How scientists are working to make DNA repair (almost) a piece of cake

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gene editing
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I have always been fascinated by genetics, a branch of biology that helps explain everything from the striking resemblance between different members of a family to the fact that strawberry plants are frost-resistant. It’s an impressive field!

I also have a personal connection to genetics. Growing up, I learned that members of my family had a form of muscular dystrophy called dysferlinopathy. I watched as my mother gradually lost the ability to climb stairs and had to use a cane, then a walker, and finally a wheelchair to get around. Her leg muscles were less and less able to repair themselves and became weaker with time.

My parents explained to me that all these changes were due to the error of a single letter among the billions of letters in a long DNA sequence. This error prevents the production of the protein responsible for repairing arm and leg muscles.

Today, I am a doctoral research student in molecular medicine. I study the treatment of hereditary diseases in order to be able to help families like my own. In this article, I will demystify hereditary diseases and show what research is being carried out to treat them.

A piece of cake? Not quite

Let’s start by imagining DNA as a recipe book. Each gene represents a different recipe. The page with the chocolate cake recipe has a nice picture, but there is some information missing. The recipe says to preheat the oven and measure the flour, but the rest of the page is torn. So it is impossible to make the cake. We go ahead and serve our meal made from all the other recipes, but there is no chocolate cake even though this is a particularly important part of the meal.

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The same is true for hereditary diseases. In this case, the body can make all the proteins it needs except one. In dysferlinopathy, which affects my family, the missing recipe is the protein that repairs the muscles of the arms and legs. Each hereditary disease has its own damaged page in its recipe book.

To be precise, an error in the DNA is called a mutation. There are different types of mutations. Some are caused by adding letters, like adding an ingredient to the recipe. This addition could lead to a delicious chocolate cake with strawberries, or to a cake that is no longer edible because we added motor oil to it.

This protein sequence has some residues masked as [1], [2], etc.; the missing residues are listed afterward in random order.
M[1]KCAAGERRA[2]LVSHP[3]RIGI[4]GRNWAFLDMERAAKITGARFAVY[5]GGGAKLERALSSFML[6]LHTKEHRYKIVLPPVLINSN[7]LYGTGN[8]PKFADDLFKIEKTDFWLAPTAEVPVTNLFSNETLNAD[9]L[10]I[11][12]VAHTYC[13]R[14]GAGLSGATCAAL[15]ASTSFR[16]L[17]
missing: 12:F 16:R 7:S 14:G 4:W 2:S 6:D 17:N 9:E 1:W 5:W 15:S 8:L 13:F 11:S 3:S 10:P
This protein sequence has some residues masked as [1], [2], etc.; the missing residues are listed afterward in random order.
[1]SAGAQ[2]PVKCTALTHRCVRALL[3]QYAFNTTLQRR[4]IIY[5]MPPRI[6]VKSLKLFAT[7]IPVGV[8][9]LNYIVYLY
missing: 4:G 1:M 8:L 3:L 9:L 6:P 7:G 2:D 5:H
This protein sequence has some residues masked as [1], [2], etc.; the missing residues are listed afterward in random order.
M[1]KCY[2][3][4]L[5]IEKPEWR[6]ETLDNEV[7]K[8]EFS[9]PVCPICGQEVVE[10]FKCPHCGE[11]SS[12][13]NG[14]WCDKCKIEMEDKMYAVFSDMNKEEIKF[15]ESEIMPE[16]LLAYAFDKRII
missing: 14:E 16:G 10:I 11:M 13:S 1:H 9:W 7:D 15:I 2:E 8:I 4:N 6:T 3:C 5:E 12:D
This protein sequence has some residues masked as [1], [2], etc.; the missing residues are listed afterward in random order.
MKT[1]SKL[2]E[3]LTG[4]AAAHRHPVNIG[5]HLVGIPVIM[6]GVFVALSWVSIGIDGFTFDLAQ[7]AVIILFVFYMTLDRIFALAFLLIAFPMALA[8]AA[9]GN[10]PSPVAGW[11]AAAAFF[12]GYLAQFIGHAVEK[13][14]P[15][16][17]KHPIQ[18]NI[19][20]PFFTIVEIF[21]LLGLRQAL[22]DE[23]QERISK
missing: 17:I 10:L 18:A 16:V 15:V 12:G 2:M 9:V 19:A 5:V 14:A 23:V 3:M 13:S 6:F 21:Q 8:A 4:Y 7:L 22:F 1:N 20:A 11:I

Other mutations are caused by the removal (or elimination) of one or more letters (or ingredients), or by substitutions that replace one letter with another. All of these modifications can lead to favorable or non-impactful changes, such as the appearance of the first blue eyes in evolution, or the ability to breathe outside of water. But these modifications can also bring about unfavorable results, such as a hereditary disease or cancer.

Repairing DNA

From a young age, I understood that my mother was sick due to the error of a gene, but that I would not develop the disease because my father did not have the same error. This is called a recessive disease, since there must be an error in the gene of each of the two parents in order for the disease to manifest. Other hereditary diseases are dominant, meaning that a mutation in the DNA passed down from just one parent is enough to impair the production of a protein.

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As part of my research, I look at the DNA sequence of each dysferlinopathy patient to see where the error is.

To try to correct it, I use Prime editing, a technique which makes it possible to cut the DNA near the mutation and rewrite the sequence correctly. Prime editing is a version of CRISPR-Cas9, a technique that allows DNA to be cut at a particular location.

Prime editing uses a protein called Cas9, which occurs naturally in bacteria. This protein allows bacteria to destroy the DNA sequences of viruses that could infect them. The mission of the Cas9 protein is to recognize a sequence and cut it.

When we use Cas9 in our human cells, we attach it to another protein, which rewrites the DNA sequence based on a template. In other words, we give the cell an error-free sequence so that it can go ahead and manufacture the protein on its own. It’s a bit like recovering the original page of the recipe book so you can finally serve the chocolate cake.

A step in the right direction

So why aren’t we hearing about Prime editing, when it could be used to treat a variety of diseases? Because the technology is not yet fully developed. At the moment we are able to repair DNA directly in cells in the laboratory, but we lack the means to deliver the two large proteins (Cas9 and the one that rewrites) to the cells to be treated (for example, to the center of the affected muscles).

In other words, we have found the chocolate cake recipe, but it’s written on a page that is too large to fit in an email or put in an envelope. Many laboratories, including mine, are looking for an efficient and safe vehicle that will be able to deliver these proteins.

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The Conversation


This article is republished from The Conversation under a Creative Commons license. Read the original article.The Conversation

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